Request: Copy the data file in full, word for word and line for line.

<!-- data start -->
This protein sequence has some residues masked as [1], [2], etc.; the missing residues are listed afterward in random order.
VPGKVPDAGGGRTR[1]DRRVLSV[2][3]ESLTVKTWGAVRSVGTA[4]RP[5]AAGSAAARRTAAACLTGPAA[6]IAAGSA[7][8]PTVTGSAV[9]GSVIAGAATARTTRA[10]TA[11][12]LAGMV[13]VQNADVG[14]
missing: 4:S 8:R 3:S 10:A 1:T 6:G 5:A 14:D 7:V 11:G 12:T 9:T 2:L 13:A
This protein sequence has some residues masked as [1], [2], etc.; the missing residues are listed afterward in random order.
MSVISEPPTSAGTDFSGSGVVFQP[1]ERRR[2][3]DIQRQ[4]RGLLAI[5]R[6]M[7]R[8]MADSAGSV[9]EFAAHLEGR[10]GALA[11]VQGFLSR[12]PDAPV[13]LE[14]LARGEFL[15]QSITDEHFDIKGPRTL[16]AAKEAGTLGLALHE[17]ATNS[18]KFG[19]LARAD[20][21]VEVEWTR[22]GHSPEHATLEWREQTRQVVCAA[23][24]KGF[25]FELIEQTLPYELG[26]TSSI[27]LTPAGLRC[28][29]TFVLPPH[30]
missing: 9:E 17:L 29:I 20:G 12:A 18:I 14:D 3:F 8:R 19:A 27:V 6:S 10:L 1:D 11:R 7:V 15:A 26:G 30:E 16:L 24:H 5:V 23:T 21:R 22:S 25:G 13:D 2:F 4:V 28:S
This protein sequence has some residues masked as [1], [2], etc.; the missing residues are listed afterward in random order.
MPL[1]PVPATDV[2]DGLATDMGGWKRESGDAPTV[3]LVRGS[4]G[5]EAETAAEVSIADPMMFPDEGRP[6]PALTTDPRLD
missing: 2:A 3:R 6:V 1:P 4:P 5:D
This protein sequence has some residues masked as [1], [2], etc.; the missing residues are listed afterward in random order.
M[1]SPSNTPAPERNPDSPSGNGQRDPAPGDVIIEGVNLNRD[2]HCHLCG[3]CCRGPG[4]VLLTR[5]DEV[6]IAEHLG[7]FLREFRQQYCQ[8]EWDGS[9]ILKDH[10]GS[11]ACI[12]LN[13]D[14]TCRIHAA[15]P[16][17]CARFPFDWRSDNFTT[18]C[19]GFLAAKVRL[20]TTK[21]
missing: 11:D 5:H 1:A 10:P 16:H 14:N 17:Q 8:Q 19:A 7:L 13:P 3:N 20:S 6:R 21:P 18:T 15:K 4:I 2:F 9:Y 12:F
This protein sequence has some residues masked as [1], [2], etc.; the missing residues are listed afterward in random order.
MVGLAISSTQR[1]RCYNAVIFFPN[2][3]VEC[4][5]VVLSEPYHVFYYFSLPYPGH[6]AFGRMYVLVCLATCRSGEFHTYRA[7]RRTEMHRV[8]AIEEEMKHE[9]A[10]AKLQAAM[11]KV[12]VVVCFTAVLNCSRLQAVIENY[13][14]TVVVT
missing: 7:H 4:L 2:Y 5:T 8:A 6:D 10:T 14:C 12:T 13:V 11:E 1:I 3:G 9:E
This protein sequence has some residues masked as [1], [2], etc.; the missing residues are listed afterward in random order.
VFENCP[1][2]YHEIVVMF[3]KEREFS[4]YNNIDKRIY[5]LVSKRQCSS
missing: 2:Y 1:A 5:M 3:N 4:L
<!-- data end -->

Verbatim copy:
This protein sequence has some residues masked as [1], [2], etc.; the missing residues are listed afterward in random order.
VPGKVPDAGGGRTR[1]DRRVLSV[2][3]ESLTVKTWGAVRSVGTA[4]RP[5]AAGSAAARRTAAACLTGPAA[6]IAAGSA[7][8]PTVTGSAV[9]GSVIAGAATARTTRA[10]TA[11][12]LAGMV[13]VQNADVG[14]
missing: 4:S 8:R 3:S 10:A 1:T 6:G 5:A 14:D 7:V 11:G 12:T 9:T 2:L 13:A
This protein sequence has some residues masked as [1], [2], etc.; the missing residues are listed afterward in random order.
MSVISEPPTSAGTDFSGSGVVFQP[1]ERRR[2][3]DIQRQ[4]RGLLAI[5]R[6]M[7]R[8]MADSAGSV[9]EFAAHLEGR[10]GALA[11]VQGFLSR[12]PDAPV[13]LE[14]LARGEFL[15]QSITDEHFDIKGPRTL[16]AAKEAGTLGLALHE[17]ATNS[18]KFG[19]LARAD[20][21]VEVEWTR[22]GHSPEHATLEWREQTRQVVCAA[23][24]KGF[25]FELIEQTLPYELG[26]TSSI[27]LTPAGLRC[28][29]TFVLPPH[30]
missing: 9:E 17:L 29:I 20:G 12:A 18:I 14:D 3:F 8:R 19:A 27:V 6:S 10:L 1:D 11:R 7:V 15:A 26:G 30:E 16:L 24:H 5:V 23:T 21:R 22:S 25:G 13:D 2:F 4:V 28:S
This protein sequence has some residues masked as [1], [2], etc.; the missing residues are listed afterward in random order.
MPL[1]PVPATDV[2]DGLATDMGGWKRESGDAPTV[3]LVRGS[4]G[5]EAETAAEVSIADPMMFPDEGRP[6]PALTTDPRLD
missing: 2:A 3:R 6:V 1:P 4:P 5:D
This protein sequence has some residues masked as [1], [2], etc.; the missing residues are listed afterward in random order.
M[1]SPSNTPAPERNPDSPSGNGQRDPAPGDVIIEGVNLNRD[2]HCHLCG[3]CCRGPG[4]VLLTR[5]DEV[6]IAEHLG[7]FLREFRQQYCQ[8]EWDGS[9]ILKDH[10]GS[11]ACI[12]LN[13]D[14]TCRIHAA[15]P[16][17]CARFPFDWRSDNFTT[18]C[19]GFLAAKVRL[20]TTK[21]
missing: 11:D 5:H 1:A 10:P 16:H 14:N 17:Q 8:Q 19:A 7:L 13:P 3:N 20:S 6:R 21:P 18:T 15:K 4:I 2:F 9:Y 12:F
This protein sequence has some residues masked as [1], [2], etc.; the missing residues are listed afterward in random order.
MVGLAISSTQR[1]RCYNAVIFFPN[2][3]VEC[4][5]VVLSEPYHVFYYFSLPYPGH[6]AFGRMYVLVCLATCRSGEFHTYRA[7]RRTEMHRV[8]AIEEEMKHE[9]A[10]AKLQAAM[11]KV[12]VVVCFTAVLNCSRLQAVIENY[13][14]TVVVT
missing: 7:H 4:L 2:Y 5:T 8:A 6:D 10:T 14:C 12:T 13:V 11:E 1:I 3:G 9:E
This protein sequence has some residues masked as [1], [2], etc.; the missing residues are listed afterward in random order.
VFENCP[1][2]YHEIVVMF[3]KEREFS[4]YNNIDKRIY[5]LVSKRQCSS
missing: 2:Y 1:A 5:M 3:N 4:L